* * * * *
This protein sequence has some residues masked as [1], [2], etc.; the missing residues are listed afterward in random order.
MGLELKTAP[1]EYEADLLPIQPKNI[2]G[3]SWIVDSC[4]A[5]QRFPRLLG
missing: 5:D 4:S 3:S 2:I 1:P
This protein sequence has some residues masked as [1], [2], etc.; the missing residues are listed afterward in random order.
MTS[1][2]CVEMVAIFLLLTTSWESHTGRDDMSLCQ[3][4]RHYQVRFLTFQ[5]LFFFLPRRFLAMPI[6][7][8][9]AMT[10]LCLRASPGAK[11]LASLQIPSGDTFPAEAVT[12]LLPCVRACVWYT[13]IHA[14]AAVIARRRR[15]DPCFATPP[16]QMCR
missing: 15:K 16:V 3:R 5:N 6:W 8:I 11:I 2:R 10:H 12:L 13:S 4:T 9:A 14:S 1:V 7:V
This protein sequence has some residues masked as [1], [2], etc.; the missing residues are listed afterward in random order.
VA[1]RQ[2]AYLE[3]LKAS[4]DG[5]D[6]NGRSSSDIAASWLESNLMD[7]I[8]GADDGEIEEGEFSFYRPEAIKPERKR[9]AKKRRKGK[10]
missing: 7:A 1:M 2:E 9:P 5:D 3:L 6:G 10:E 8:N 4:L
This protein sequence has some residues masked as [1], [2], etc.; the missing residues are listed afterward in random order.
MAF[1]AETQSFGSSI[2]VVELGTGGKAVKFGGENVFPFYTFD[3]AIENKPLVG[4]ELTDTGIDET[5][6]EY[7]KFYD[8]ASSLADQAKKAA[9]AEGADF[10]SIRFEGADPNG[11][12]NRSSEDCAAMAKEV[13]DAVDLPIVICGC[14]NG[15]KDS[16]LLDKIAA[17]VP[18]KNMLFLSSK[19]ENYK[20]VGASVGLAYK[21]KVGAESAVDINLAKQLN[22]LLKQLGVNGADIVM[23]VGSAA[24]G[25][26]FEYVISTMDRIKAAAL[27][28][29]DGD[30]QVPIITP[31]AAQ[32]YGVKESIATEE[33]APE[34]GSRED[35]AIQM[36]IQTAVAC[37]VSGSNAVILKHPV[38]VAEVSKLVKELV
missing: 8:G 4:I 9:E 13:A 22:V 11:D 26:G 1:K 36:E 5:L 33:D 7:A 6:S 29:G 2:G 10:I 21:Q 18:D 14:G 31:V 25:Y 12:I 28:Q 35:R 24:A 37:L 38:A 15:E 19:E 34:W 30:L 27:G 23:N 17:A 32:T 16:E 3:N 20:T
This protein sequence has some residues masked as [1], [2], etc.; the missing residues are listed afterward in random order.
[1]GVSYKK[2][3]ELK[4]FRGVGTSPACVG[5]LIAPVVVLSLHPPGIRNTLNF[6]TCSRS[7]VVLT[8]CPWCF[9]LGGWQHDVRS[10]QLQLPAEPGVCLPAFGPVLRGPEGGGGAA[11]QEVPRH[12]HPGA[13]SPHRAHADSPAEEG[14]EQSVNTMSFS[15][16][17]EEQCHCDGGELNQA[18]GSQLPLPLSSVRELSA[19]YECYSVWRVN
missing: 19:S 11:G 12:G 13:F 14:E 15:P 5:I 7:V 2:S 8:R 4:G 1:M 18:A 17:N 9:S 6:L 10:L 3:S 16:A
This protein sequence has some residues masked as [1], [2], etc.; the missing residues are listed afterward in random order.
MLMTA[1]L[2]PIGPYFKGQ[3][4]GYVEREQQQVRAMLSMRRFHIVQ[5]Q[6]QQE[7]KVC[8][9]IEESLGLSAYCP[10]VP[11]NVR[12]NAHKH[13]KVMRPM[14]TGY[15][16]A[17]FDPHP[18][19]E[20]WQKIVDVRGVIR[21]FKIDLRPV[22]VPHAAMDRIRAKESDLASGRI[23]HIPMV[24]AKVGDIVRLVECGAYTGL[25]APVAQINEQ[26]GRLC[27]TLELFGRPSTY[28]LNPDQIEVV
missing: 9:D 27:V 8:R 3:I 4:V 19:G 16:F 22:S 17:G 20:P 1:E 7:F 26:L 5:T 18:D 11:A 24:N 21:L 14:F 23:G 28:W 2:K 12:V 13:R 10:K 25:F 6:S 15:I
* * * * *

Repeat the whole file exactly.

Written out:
This protein sequence has some residues masked as [1], [2], etc.; the missing residues are listed afterward in random order.
MGLELKTAP[1]EYEADLLPIQPKNI[2]G[3]SWIVDSC[4]A[5]QRFPRLLG
missing: 5:D 4:S 3:S 2:I 1:P
This protein sequence has some residues masked as [1], [2], etc.; the missing residues are listed afterward in random order.
MTS[1][2]CVEMVAIFLLLTTSWESHTGRDDMSLCQ[3][4]RHYQVRFLTFQ[5]LFFFLPRRFLAMPI[6][7][8][9]AMT[10]LCLRASPGAK[11]LASLQIPSGDTFPAEAVT[12]LLPCVRACVWYT[13]IHA[14]AAVIARRRR[15]DPCFATPP[16]QMCR
missing: 15:K 16:V 3:R 5:N 6:W 8:I 11:I 2:R 10:H 12:L 13:S 4:T 9:A 14:S 1:V 7:V
This protein sequence has some residues masked as [1], [2], etc.; the missing residues are listed afterward in random order.
VA[1]RQ[2]AYLE[3]LKAS[4]DG[5]D[6]NGRSSSDIAASWLESNLMD[7]I[8]GADDGEIEEGEFSFYRPEAIKPERKR[9]AKKRRKGK[10]
missing: 7:A 1:M 2:E 9:P 5:D 3:L 6:G 10:E 8:N 4:L
This protein sequence has some residues masked as [1], [2], etc.; the missing residues are listed afterward in random order.
MAF[1]AETQSFGSSI[2]VVELGTGGKAVKFGGENVFPFYTFD[3]AIENKPLVG[4]ELTDTGIDET[5][6]EY[7]KFYD[8]ASSLADQAKKAA[9]AEGADF[10]SIRFEGADPNG[11][12]NRSSEDCAAMAKEV[13]DAVDLPIVICGC[14]NG[15]KDS[16]LLDKIAA[17]VP[18]KNMLFLSSK[19]ENYK[20]VGASVGLAYK[21]KVGAESAVDINLAKQLN[22]LLKQLGVNGADIVM[23]VGSAA[24]G[25][26]FEYVISTMDRIKAAAL[27][28][29]DGD[30]QVPIITP[31]AAQ[32]YGVKESIATEE[33]APE[34]GSRED[35]AIQM[36]IQTAVAC[37]VSGSNAVILKHPV[38]VAEVSKLVKELV
missing: 8:G 4:I 9:E 13:A 22:V 11:D 26:G 1:K 36:E 5:L 33:D 7:A 6:S 29:G 2:G 10:I 21:Q 18:D 14:G 31:V 25:Y 12:I 28:Q 35:R 24:A 37:L 38:A 15:E 19:E 34:W 30:L 27:G 23:N 17:A 32:T 16:E 3:N 20:T
This protein sequence has some residues masked as [1], [2], etc.; the missing residues are listed afterward in random order.
[1]GVSYKK[2][3]ELK[4]FRGVGTSPACVG[5]LIAPVVVLSLHPPGIRNTLNF[6]TCSRS[7]VVLT[8]CPWCF[9]LGGWQHDVRS[10]QLQLPAEPGVCLPAFGPVLRGPEGGGGAA[11]QEVPRH[12]HPGA[13]SPHRAHADSPAEEG[14]EQSVNTMSFS[15][16][17]EEQCHCDGGELNQA[18]GSQLPLPLSSVRELSA[19]YECYSVWRVN
missing: 19:S 11:G 12:G 13:F 14:E 15:P 5:I 7:V 2:S 8:R 4:G 1:M 18:A 17:N 9:S 6:L 10:L 3:S 16:A
This protein sequence has some residues masked as [1], [2], etc.; the missing residues are listed afterward in random order.
MLMTA[1]L[2]PIGPYFKGQ[3][4]GYVEREQQQVRAMLSMRRFHIVQ[5]Q[6]QQE[7]KVC[8][9]IEESLGLSAYCP[10]VP[11]NVR[12]NAHKH[13]KVMRPM[14]TGY[15][16]A[17]FDPHP[18][19]E[20]WQKIVDVRGVIR[21]FKIDLRPV[22]VPHAAMDRIRAKESDLASGRI[23]HIPMV[24]AKVGDIVRLVECGAYTGL[25]APVAQINEQ[26]GRLC[27]TLELFGRPSTY[28]LNPDQIEVV
missing: 9:D 27:V 8:R 3:I 4:V 19:G 16:F 22:S 17:G 20:P 1:E 7:F 26:L 5:T 18:D 11:A 24:N 21:L 14:F 23:G 28:W 2:K 12:V 13:R 10:K 25:F 6:S 15:I